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The National Geographic World Heritage Survey

The National Geographic Society asked me to participate in their 2006 World Heritage Survey, an analysis of the World's most valuable cultural and environmental sites. Says National Geographic,

In 1973, when the U.S. became the first country to sign the World Heritage Convention, the idea was for global recognition to encourage protection of the world's great natural and cultural sites. UNESCO (United Nations Educational, Scientific, and Cultural Organization) would administer the program, and nations could apply to have a site inscribed on a World Heritage List, if the site was protected and of "outstanding universal value." Tourism traffic wasn't even part of the equation.

It is now.

The impact of tourism on fragile, unique, or historic sites is paradoxically critical to their preservation but capable of their destruction, and the purpose of this study was to analyze the sites on their own merits, taking into consideration their milieu on the whole, their integration into the local community, their preservation, and their protection. I was invited to be a panel member based on my work as a travel author. Together we cast our ballots on some or all of 830 sites, and National Geographic tallied up the results. They are surprising.

The ratings have been tallied and the results published in the November/December issue of National Geographic Traveler magazine, and on the web at:National Geographic, where you can find the individual site ratings, read participant comments, and link to information on the World Heritage Program. From National Geographic:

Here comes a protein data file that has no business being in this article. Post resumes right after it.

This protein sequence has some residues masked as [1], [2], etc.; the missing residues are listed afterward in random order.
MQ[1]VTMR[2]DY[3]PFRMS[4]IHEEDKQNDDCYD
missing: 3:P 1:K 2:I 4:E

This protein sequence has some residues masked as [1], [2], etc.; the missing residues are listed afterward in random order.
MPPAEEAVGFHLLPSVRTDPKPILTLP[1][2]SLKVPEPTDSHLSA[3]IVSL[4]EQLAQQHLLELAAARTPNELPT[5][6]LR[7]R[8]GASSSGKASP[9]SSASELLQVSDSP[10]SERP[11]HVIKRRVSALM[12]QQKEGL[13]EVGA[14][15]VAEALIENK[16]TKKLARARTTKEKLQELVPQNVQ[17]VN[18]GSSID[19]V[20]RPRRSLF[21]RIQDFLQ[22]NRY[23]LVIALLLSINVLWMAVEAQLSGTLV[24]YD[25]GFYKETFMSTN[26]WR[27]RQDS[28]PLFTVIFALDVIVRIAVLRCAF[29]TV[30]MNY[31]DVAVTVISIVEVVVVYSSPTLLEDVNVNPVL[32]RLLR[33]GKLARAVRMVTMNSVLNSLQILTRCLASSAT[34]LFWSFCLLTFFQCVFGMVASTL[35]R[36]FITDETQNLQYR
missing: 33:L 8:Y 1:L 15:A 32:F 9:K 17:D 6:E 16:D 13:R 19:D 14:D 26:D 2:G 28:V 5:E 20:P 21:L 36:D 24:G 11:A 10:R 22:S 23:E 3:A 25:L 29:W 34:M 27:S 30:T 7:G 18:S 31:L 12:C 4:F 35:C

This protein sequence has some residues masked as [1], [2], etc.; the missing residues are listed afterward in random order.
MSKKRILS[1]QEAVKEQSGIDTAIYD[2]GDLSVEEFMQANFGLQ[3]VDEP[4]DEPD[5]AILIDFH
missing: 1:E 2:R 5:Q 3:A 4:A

The resulting Stewardship Index rating is an average of informed judgments about each place as a whole - all its many faces. Like the cards that Olympic judges hold up, our experts' scores reflect both measurable factors and the intangibles of style, aesthetics, and culture. And like an athlete, each destination has a chance to improve.

I have also been asked to participate on a similar project, the 2008 World Monuments Watch List of the world's 100 most endangered sites. The World Monuments Watch List is compiled biennially in order to 'call international attention to cultural heritage sites around the world that are threatened by neglect, vandalism, armed conflict, or natural disaster.' An independent panel of experts reviews the nominations, and a final 'World Monuments Watch: 100 Most Endangered Sites 2008' list will be released.

I also participated in the 2007 Island Destinations Survey. Read more about it here.


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